*Warning* I'm an unabashed fan of hockey. I am biased, and I do believe hockey is not only the best sport but the most analogous to Catholicism. Imagine my delight when I discovered Alyssa Bormes book, "The Catechism of Hockey," which is published by The American Chesterton Society.
It's a delightful book, but maybe more than anything, thought provoking. It manages to get you to think about how you live your faith life. Bormes points out the seriousness with which we treat sports, but the lack of seriousness with which we treat the Catholic faith. It challenges us to live our life with the same commitment we give to the sports we play.
I want to discuss in particular Bormes' discussion on the "Sin Bin," while comparing hockey's treatment of penalties to other sports' treatment of penalties, fouls, and other forms of rule-breaking.
Bormes points out that the hockey penalty is dealt to a skater following an offense that may be classified as major or minor depending on the intention and the flagrancy of the offense. He does his time immediately and individually, sitting alone in the Penalty Box (frequently referred to by fans as the "Sin Bin") for his allotted time. He serves his time, and then is allowed to continue in the game. While the skater is punished individually, the team also suffers for the duration of the penalty since no other skater is allowed to take the place of the offender. The actions of the single player affect the whole team even while the skater has an individual punishment.
It is in looking at other sports that the uniqueness of the hockey penalty and thus its similitude to the Catholic view of sin is emphasized. In football, when a player breaks the rules, the penalty is assessed to the entire team as a unit. A single player false-starts and the entire team must give up their hard-earned forward progress and retreat five yards. The intention of the player makes no difference and each offense has a predetermined penalty.
In soccer, a player is given a warning (yellow card) following an minor infraction, but neither he nor his team suffer any consequences; the yellow card is merely a warning and the player receives a "booking," meaning his name has been recorded. If the player receives a second yellow card, he is also shown a red card and ejected from the game. He is not replaced by another player and the game continues with his team playing shorthanded. Only after a second warning is the individual penalized for minor infractions. If the player commits a flagrant penalty he his ejected immediately regardless of number of previous offenses.
In these differences lie the greatness of hockey as an analogy for the Catholic approach to sin and forgiveness. For a Catholic, an offense or sin, is his own. No one else is to blame when he breaks a rule. For this reason, the penalty is assessed to him individually. The player's penalty requires a "penance" proportionate to the gravity and seriousness of his offense.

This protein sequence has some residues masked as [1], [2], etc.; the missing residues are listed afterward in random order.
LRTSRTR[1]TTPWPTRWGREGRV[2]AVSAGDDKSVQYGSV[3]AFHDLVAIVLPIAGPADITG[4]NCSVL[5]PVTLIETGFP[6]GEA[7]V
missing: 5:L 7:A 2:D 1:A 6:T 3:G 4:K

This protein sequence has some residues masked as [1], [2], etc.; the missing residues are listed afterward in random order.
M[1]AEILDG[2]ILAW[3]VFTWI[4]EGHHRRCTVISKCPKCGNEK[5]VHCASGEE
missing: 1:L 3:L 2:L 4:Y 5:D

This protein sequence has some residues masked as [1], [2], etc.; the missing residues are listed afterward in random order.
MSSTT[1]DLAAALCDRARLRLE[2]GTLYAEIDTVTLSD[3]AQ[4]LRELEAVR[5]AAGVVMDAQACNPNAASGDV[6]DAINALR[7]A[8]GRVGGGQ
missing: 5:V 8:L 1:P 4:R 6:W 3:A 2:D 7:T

Likewise, sin may be major or minor (mortal or venial) depending on intention, means, and the moral object. The punishment is assessed taking these three aspects into consideration. While each man's sin belongs to him alone, he is also part of a common human nature that he shares with all men, is part of the Body of Christ which he shares with all baptized Christians, is part of a country by birth or immigration, and is part of a family by birth, adoption, or choice.
His actions have an effect on all of the others who share in each of these relationships even if not a visible one. There is always, no matter how private a sin, some affect on the entirety of humanity and the other communities to which the person belongs on some mystical level. For the Catholic, each sin has a ripple effect into all of his relationships, from God all the way down to the stranger in a distant land.
A good analogy to understand this is the integrity of a puzzle. The entire cosmos is like a puzzle. If one piece is missing, the entire puzzle is incomplete. The entire puzzle is defective on account of one piece. Sin affects the entirety of creation. Now imagine that on the puzzle has among many images one of a person (representing for us humanity). Now, if the puzzle is missing one piece particularly in the image of the person, how much more is the image of the person defective within the entire puzzle which is also left defective.
Just as the penalty box corrects the penalty , in Catholicism there is a way to fix these relationships, to get back into the game. He needs to sit in the "Sin Bin," do his penance, and then is allowed to continue in the game. He has the ability to be forgiven of his sin and atone for it. Hockey is merciful towards its skaters. His team is playing at full strength again. He may visit the penalty box numerous times, even for the same offense, and yet he is never given a red card and ejected unless he refuses to do his time in the box (which would be a "game misconduct"). The most serious of penalties are treated harshly and like all analogies this is where it breaks away from Catholicism. There is no sin so great that it can't be forgiven. Only the rejection of such forgiveness, which has its own similitude to hockey's game misconduct for refusing to enter the penalty box.
Where (American) football penalizes the entire team for any offense and Association football (soccer) penalizes a player only with a warning or the Draconian red card with no option for forgiveness, hockey is merciful! Hockey is merciful and shows the mystical union of the individual to the greater community in more Catholic terms.
If you found this comparison of soccer, football, and hockey interesting, pick up a copy of Alyssa Bormes book, "The Catechism of Hockey."